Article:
How I’m Losing All My Music

This morning I was talking to a friend of mine about a new single release by a French electronic band who hasn’t released an album since 2011. This band has a special place in my heart. I have seen them twice. Once in New York City; where my friend Neil and I flew to NYC, landed at 11am, toured New York all day until the concert, which started at 12 a.m. (Yes. Midnight.) Then we flew back home at 7 a.m. that same morning. I didn’t pack a bag and didn’t sleep for over 24 hours. The second time was in Atlanta and this time I went with Neil and my other buddy, John. It’s become a fun tradition between the three of us and we plan on seeing them on their next tour.

Anyway, I was talking to my friend John about the new single and I realized it had probably been a year since I listened to, or even thought to listen to, this band. How could that be? Really, a whole year? There are so many fun memories associated with this band… how could I have forgotten about them? So I started thinking about why that happened and I figured it out. Music streaming services like Spotify, Pandora, etc.

Music streaming services have completely stalled the preservation of music for me. Don’t get me wrong, having access to essentially any song you want to hear is amazing most of the time, but for preserving music it is a disaster. I used to have an iPod packed full of music. To find a song I wanted, I would have to scroll through my endless library and see each artist as they went by. That process resulted in seeing the names of bands I hadn’t listened to in a long time. It would reinvigorate my love for them. There were so many times when I’d have a song in mind, but halfway down my artist list, I’d have a “Woah! I haven’t listened to this in forever.” moment.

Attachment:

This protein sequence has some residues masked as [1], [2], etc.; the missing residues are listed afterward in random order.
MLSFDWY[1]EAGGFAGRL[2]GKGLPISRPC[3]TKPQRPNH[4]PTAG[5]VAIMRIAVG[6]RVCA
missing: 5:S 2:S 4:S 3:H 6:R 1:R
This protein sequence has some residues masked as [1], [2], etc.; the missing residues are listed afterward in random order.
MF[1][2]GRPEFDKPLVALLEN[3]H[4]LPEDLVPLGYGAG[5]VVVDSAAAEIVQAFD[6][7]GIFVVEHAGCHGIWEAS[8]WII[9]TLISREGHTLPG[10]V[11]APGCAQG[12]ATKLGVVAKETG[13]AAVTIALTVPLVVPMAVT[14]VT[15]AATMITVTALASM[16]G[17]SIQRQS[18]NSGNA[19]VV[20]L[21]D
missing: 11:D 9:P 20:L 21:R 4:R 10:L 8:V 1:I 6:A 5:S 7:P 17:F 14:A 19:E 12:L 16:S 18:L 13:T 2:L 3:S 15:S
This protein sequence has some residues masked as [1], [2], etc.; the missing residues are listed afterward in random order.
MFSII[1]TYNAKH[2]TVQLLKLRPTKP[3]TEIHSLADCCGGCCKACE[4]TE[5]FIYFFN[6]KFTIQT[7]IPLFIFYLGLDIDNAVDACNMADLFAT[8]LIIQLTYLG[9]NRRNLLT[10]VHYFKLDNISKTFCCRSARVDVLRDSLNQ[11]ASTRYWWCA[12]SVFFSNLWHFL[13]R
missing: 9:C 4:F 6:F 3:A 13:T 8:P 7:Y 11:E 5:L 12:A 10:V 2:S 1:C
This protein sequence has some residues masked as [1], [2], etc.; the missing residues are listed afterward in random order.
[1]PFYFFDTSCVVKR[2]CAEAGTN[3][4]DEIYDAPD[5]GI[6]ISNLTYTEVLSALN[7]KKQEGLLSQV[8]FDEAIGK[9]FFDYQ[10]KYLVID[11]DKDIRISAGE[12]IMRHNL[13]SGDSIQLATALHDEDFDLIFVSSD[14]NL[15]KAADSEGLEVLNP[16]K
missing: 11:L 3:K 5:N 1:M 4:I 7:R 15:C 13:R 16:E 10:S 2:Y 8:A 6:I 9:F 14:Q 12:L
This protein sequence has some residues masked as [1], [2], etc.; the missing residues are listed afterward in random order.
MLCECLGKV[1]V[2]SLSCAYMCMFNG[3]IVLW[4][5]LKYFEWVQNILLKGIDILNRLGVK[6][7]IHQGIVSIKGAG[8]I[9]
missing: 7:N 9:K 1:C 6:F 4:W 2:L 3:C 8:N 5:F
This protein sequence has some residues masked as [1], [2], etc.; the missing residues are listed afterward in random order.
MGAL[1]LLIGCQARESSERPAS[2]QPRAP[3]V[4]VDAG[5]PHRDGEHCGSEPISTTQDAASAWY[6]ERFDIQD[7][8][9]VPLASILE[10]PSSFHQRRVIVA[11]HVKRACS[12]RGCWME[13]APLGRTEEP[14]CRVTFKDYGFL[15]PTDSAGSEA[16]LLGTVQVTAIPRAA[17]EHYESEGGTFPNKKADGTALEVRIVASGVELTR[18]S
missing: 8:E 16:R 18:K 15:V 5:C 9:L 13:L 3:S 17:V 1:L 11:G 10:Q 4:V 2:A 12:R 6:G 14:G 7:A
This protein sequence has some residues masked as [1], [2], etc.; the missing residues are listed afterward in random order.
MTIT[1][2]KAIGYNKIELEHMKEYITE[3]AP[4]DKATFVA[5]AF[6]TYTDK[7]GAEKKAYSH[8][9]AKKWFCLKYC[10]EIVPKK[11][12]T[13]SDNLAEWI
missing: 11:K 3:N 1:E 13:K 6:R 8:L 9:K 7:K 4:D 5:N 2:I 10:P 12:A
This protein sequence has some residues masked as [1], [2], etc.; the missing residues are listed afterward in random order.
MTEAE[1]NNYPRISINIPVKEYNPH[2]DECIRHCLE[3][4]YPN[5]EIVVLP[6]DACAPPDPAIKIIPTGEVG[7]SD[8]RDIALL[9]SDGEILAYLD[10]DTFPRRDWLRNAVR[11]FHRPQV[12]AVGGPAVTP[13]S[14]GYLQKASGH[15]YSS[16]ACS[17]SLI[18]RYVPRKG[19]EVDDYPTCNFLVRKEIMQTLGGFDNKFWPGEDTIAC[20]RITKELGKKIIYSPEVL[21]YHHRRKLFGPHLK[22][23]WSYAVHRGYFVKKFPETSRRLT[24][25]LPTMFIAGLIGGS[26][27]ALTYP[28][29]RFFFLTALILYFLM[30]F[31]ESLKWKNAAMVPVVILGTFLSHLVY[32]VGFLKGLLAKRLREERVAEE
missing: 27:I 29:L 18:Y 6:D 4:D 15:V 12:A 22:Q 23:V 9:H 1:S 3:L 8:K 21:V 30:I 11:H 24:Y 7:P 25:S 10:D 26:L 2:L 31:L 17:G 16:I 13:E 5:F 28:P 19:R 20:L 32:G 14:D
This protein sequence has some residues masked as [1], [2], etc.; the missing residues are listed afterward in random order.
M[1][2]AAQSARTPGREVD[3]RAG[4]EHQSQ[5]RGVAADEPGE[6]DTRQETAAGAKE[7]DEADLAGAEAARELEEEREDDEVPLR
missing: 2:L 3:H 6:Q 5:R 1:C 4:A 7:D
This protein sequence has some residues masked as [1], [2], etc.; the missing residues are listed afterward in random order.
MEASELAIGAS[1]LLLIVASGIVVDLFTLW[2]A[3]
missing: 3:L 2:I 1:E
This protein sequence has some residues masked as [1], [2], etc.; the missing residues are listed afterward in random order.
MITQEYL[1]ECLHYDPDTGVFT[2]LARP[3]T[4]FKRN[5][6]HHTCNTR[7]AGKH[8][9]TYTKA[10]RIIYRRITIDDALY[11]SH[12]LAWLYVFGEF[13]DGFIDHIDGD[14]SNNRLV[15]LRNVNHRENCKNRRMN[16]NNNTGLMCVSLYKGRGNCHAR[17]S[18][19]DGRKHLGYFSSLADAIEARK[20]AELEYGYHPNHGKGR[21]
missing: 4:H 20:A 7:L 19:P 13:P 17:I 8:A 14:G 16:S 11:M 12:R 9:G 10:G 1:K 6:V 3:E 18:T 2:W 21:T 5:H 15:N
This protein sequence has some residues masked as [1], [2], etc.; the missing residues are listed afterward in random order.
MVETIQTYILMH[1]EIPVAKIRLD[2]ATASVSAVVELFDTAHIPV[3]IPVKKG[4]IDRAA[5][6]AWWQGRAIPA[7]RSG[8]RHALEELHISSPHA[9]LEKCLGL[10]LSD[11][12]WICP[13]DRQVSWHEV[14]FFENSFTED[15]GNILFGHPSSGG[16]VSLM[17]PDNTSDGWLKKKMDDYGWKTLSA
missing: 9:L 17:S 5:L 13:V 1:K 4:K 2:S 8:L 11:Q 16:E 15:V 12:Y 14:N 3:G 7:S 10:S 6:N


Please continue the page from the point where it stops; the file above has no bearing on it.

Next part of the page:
With streaming services I have a song in mind and I go straight to it. Having the ability to do that is making the shelf life of artists and songs extremely short. In a year, I may not be able to remember the name of the song or even the name of the artist for a jam I blasted in my car 5 times a day during the summer of 2016. Another negative side effect of this is that I’m losing so many memories. My iTunes might as well be a giant home movie. You know when you hear a song and you’re immediately transported back to an amazing time and place. That used to happen all the time! Now it only happens in reverse. I have to somehow get to the memory first, which rarely happens, then search for the song. It’s a lot easier when you have a way to trigger the memory. We are living in a time where instant gratification is the norm. It’s great that I have every song at my fingertips, but what am I losing by not owning a hard copy or seeing it in my iTunes library everyday? The more I think about it the more I feel like I’m losing a lot.

Now living in the past in general is not a great thing to do, so I’m not saying cancel your memberships and daydream all day about being in high school, haha. I am just saying maybe revisit your vinyl, cd, and tape collections or your iTunes account every so often to remember some amazing artists, songs and memories just so you don’t lose them.

On this note, I’m thankful to say we have access to both “current” and “past” musical libraries in our studio. We’ve got Pandora streaming via touchscreen technology for when we just want to tap into a certain work mood on set, and on the flip side, we have started a record collection (and encourage clients, visitors, agencies to bring their favorites to spin on set!) for when we want to spin some vinyl and connect deliberately with an era from each of our lives.

– John

John & the jams

Green Divider